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BOOK REVIEW:

Sorcerer to the crown

It is a difficult time for The Royal Society of Unnatural Philosophers. While they are one of the most respected organizations in pursuit of the study and practice of magic in the world, certainly the foremost in all of England, recent events have thrown the society into chaos. While there are many Unnatural Philosophers, or Thaumaturges, in England only a magic-user with a familiar (a native of Fairyland who has chosen to exile itself and bond with a human) may call himself a Sorcerer. And the number of Sorcerers within England has been declining at an alarming rate for years. Some blame the lack of Sorcerers on what seems to be England’s dwindling supply of magic. Others blame it on a widening rift between our world and Fairyland. But for many, the most likely reason is the new Sorcerer Royal: Zacharias Wythe. Zacharias is an African, and former slave, who was freed and adopted by the previous Sorcerer Royal, Sir Stephen Wythe. When Sir Stephen died, Zacharias claimed the title of Sorcerer Royal, even though he did not have a familiar! No one knows what happened in that room the night Sir Stephen died. Zacharias is the only one who can provide answers, but will not speak while leaving others to gossip and speculate. Compounding these difficulties, is a non-magical war between England and France. In addition a recent meeting with the Sultan of Janda Baik over the matter of witches and snake-women “running amok” in India concluded disastrously. Plus there are the assassination attempts, which are troublesome, especially when they are nearly successful.

In an attempt to secure a brief respite from the pressures of office, Zacharias accepts an invitation to speak at Mrs. Daubeney’s School for Gentlewitches, where young ladies of breeding are taught how to control their impulses to practice magic since it is forbidden for women to do so. But instead of being the restful retreat from London he was expecting, the engagement results in his making the acquaintance of one Prunella Gentleman, a young woman of uncertain parentage who has more natural magical ability than most of the members of the Society. And that natural ability immediately challenges the standard that women are simply unable to properly practice magic. Zacharias is forced to confront a prejudice long held by the Society and he must take action. He agrees to apprentice Miss Gentleman, but soon realizes that this will not be an easy venture because she is willful, headstrong and blunt in speaking her mind. Zacharias doesn’t know everything about this young woman and her powerful secrets, which, when revealed, will irrevocably alter British society, magical and non-magical.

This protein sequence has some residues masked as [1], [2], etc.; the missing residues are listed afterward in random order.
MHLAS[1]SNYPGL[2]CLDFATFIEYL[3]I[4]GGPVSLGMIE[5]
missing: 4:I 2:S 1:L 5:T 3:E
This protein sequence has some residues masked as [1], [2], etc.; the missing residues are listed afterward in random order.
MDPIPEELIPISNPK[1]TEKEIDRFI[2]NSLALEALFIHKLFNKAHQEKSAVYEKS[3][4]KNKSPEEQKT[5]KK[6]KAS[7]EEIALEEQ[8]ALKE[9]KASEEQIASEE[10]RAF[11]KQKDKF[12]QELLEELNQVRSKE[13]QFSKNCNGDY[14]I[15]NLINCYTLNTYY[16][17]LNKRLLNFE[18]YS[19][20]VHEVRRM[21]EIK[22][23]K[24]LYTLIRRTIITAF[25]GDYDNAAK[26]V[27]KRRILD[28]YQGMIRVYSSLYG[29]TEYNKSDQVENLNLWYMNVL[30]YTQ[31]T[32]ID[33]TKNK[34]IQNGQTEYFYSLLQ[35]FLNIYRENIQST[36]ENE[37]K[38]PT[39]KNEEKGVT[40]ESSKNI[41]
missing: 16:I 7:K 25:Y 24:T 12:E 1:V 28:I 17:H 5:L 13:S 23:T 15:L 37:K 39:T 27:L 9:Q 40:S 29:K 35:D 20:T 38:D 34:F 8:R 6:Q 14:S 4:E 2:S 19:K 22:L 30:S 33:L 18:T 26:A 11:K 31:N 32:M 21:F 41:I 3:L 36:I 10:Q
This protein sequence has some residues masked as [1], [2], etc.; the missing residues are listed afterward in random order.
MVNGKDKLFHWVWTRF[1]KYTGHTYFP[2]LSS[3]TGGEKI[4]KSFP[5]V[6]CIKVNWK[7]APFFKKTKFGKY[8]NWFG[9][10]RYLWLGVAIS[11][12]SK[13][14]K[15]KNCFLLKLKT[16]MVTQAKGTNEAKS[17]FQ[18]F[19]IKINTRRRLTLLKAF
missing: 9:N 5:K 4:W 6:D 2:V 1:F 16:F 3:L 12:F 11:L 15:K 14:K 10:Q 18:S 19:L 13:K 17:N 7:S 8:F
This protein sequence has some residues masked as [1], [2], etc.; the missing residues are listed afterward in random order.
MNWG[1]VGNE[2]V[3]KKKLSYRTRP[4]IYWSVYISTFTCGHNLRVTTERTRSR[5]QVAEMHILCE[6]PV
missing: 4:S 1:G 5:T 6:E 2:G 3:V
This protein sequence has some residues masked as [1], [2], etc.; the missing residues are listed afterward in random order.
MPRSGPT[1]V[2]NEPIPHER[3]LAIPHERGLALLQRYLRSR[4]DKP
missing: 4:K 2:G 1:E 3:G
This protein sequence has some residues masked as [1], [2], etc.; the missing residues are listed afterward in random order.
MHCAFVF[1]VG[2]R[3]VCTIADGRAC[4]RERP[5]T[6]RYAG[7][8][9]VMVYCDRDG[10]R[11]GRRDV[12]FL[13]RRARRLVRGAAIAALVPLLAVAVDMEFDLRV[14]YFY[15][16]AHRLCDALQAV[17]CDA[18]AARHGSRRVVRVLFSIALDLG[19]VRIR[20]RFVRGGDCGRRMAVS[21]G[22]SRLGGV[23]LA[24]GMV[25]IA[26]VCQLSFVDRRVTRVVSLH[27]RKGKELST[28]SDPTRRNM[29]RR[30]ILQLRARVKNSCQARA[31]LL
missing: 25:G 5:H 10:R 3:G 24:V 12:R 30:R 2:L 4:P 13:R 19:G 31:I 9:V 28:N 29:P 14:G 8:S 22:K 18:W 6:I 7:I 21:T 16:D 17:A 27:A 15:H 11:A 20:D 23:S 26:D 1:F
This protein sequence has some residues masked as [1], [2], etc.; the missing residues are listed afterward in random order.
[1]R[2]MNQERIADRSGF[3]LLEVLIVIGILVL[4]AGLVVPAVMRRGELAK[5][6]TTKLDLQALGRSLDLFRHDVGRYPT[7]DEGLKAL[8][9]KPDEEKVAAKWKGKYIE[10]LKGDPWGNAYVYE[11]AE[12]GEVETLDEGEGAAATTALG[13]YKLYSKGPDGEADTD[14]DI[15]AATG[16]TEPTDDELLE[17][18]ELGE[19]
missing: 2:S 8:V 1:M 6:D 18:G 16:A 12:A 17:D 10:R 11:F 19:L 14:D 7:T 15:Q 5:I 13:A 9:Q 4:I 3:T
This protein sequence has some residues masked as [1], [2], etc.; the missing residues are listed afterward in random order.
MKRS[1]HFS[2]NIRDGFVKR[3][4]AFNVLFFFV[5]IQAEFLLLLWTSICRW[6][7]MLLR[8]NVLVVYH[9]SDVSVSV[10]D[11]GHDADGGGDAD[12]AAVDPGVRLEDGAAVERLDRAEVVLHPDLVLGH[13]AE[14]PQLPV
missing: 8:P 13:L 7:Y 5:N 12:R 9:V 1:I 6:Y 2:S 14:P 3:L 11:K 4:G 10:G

In her debut novel, Zen Cho creates an alternate London, infused with magic and intrigue during the Regency era which was know for its societal stratification. Going sharply against the grain of most fantasies set in this time period, Cho makes her protagonists a young African man and a young dark-skinned woman whose ancestral origins are eventually revealed. She also includes characters from India and China who are not only indispensable to the plot, but creates a much more believable, and welcome world in which the magic takes place.

Sorcerer to the Crown is, in many ways, very much a comedy of manners and mores, as the characters navigate the treacherous waters of cultural expectations within high society. As Zacharias and Prunella make their way, they see, and begin to question why these restrictions are in place and challenge them when they can, leading to many of the funniest moments in the book. But Cho doesn’t simply stay with what is humorous. She also exposes the darker sides of institutionalized oppression and how it extended to almost anyone who was not rich, male and white. Indeed, some of the novel’s most chilling moments come not from a threat with a magical origin, but when we realize the extremes Society members could, and would, go to protect their own privilege. While this may sound incredibly dark and dismal, the overall tone of the book is anything but. It is light, fresh and, at times, laug- out-loud funny. Sorcerer to the Crown is a wonderful debut and one can not help but wonder where Ms. Cho will take her readers next!

 

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